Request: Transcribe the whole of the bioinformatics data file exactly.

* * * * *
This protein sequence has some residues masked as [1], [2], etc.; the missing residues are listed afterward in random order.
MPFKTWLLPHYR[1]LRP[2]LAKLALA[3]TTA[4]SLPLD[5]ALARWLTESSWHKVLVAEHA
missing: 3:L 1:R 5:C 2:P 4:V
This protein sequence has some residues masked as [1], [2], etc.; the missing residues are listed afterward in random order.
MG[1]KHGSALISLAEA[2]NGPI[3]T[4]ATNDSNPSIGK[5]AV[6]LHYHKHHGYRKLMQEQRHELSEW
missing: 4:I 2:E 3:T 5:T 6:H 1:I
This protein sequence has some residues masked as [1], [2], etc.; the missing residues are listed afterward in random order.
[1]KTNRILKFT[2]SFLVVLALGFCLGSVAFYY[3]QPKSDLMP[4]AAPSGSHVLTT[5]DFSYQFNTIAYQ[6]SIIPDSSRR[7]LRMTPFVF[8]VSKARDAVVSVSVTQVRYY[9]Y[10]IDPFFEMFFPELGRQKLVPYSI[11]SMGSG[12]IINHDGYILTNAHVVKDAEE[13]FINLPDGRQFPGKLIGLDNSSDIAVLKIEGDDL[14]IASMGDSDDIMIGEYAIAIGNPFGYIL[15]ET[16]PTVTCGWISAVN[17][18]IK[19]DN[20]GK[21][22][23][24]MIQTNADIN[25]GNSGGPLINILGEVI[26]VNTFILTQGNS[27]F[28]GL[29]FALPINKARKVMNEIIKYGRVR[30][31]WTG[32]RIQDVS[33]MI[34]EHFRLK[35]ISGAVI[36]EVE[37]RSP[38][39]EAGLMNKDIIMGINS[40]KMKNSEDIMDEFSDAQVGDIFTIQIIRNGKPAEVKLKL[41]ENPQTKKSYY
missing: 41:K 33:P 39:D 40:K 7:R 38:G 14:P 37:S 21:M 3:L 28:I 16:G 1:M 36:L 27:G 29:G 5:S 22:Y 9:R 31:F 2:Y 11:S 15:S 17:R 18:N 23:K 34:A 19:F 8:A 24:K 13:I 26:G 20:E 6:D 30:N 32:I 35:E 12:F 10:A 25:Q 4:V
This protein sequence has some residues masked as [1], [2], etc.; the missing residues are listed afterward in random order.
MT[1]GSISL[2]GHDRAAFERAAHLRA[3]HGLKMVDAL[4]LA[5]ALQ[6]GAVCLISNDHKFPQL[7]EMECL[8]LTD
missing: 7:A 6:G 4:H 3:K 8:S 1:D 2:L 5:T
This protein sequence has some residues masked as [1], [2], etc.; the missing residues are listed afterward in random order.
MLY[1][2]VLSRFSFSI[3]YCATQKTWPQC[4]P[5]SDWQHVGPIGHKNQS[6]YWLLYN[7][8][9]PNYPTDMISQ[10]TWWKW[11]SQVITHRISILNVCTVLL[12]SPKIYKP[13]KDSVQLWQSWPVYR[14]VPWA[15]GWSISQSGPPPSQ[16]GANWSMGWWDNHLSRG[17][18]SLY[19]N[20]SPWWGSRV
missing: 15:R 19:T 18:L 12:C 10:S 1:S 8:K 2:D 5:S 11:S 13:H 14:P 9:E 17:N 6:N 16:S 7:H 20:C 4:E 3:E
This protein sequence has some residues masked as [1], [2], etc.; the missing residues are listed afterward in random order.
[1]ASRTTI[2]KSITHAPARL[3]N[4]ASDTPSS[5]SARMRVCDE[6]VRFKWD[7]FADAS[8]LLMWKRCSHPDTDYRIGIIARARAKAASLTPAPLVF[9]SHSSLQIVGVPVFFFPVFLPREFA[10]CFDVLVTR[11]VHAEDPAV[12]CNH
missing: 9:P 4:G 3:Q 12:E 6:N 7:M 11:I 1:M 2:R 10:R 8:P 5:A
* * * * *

This protein sequence has some residues masked as [1], [2], etc.; the missing residues are listed afterward in random order.
MPFKTWLLPHYR[1]LRP[2]LAKLALA[3]TTA[4]SLPLD[5]ALARWLTESSWHKVLVAEHA
missing: 3:L 1:R 5:C 2:P 4:V
This protein sequence has some residues masked as [1], [2], etc.; the missing residues are listed afterward in random order.
MG[1]KHGSALISLAEA[2]NGPI[3]T[4]ATNDSNPSIGK[5]AV[6]LHYHKHHGYRKLMQEQRHELSEW
missing: 4:I 2:E 3:T 5:T 6:H 1:I
This protein sequence has some residues masked as [1], [2], etc.; the missing residues are listed afterward in random order.
[1]KTNRILKFT[2]SFLVVLALGFCLGSVAFYY[3]QPKSDLMP[4]AAPSGSHVLTT[5]DFSYQFNTIAYQ[6]SIIPDSSRR[7]LRMTPFVF[8]VSKARDAVVSVSVTQVRYY[9]Y[10]IDPFFEMFFPELGRQKLVPYSI[11]SMGSG[12]IINHDGYILTNAHVVKDAEE[13]FINLPDGRQFPGKLIGLDNSSDIAVLKIEGDDL[14]IASMGDSDDIMIGEYAIAIGNPFGYIL[15]ET[16]PTVTCGWISAVN[17][18]IK[19]DN[20]GK[21][22][23][24]MIQTNADIN[25]GNSGGPLINILGEVI[26]VNTFILTQGNS[27]F[28]GL[29]FALPINKARKVMNEIIKYGRVR[30][31]WTG[32]RIQDVS[33]MI[34]EHFRLK[35]ISGAVI[36]EVE[37]RSP[38][39]EAGLMNKDIIMGINS[40]KMKNSEDIMDEFSDAQVGDIFTIQIIRNGKPAEVKLKL[41]ENPQTKKSYY
missing: 41:K 33:P 39:D 40:K 7:R 38:G 14:P 37:S 21:M 3:L 28:I 16:G 1:M 36:L 27:G 29:G 5:S 22:Y 9:R 31:F 2:Y 11:S 15:S 17:R 18:N 23:K 34:A 19:F 8:A 24:K 13:I 26:G 20:E 6:D 30:N 32:I 35:E 12:F 10:A 25:Q 4:V
This protein sequence has some residues masked as [1], [2], etc.; the missing residues are listed afterward in random order.
MT[1]GSISL[2]GHDRAAFERAAHLRA[3]HGLKMVDAL[4]LA[5]ALQ[6]GAVCLISNDHKFPQL[7]EMECL[8]LTD
missing: 7:A 6:G 4:H 3:K 8:S 1:D 2:L 5:T
This protein sequence has some residues masked as [1], [2], etc.; the missing residues are listed afterward in random order.
MLY[1][2]VLSRFSFSI[3]YCATQKTWPQC[4]P[5]SDWQHVGPIGHKNQS[6]YWLLYN[7][8][9]PNYPTDMISQ[10]TWWKW[11]SQVITHRISILNVCTVLL[12]SPKIYKP[13]KDSVQLWQSWPVYR[14]VPWA[15]GWSISQSGPPPSQ[16]GANWSMGWWDNHLSRG[17][18]SLY[19]N[20]SPWWGSRV
missing: 15:R 19:T 18:L 12:C 10:S 1:S 8:K 2:D 5:S 11:S 13:H 14:P 9:E 17:N 6:N 16:S 7:H 20:C 4:E 3:E
This protein sequence has some residues masked as [1], [2], etc.; the missing residues are listed afterward in random order.
[1]ASRTTI[2]KSITHAPARL[3]N[4]ASDTPSS[5]SARMRVCDE[6]VRFKWD[7]FADAS[8]LLMWKRCSHPDTDYRIGIIARARAKAASLTPAPLVF[9]SHSSLQIVGVPVFFFPVFLPREFA[10]CFDVLVTR[11]VHAEDPAV[12]CNH
missing: 9:P 4:G 3:Q 12:E 6:N 7:M 11:I 1:M 2:R 10:R 8:P 5:A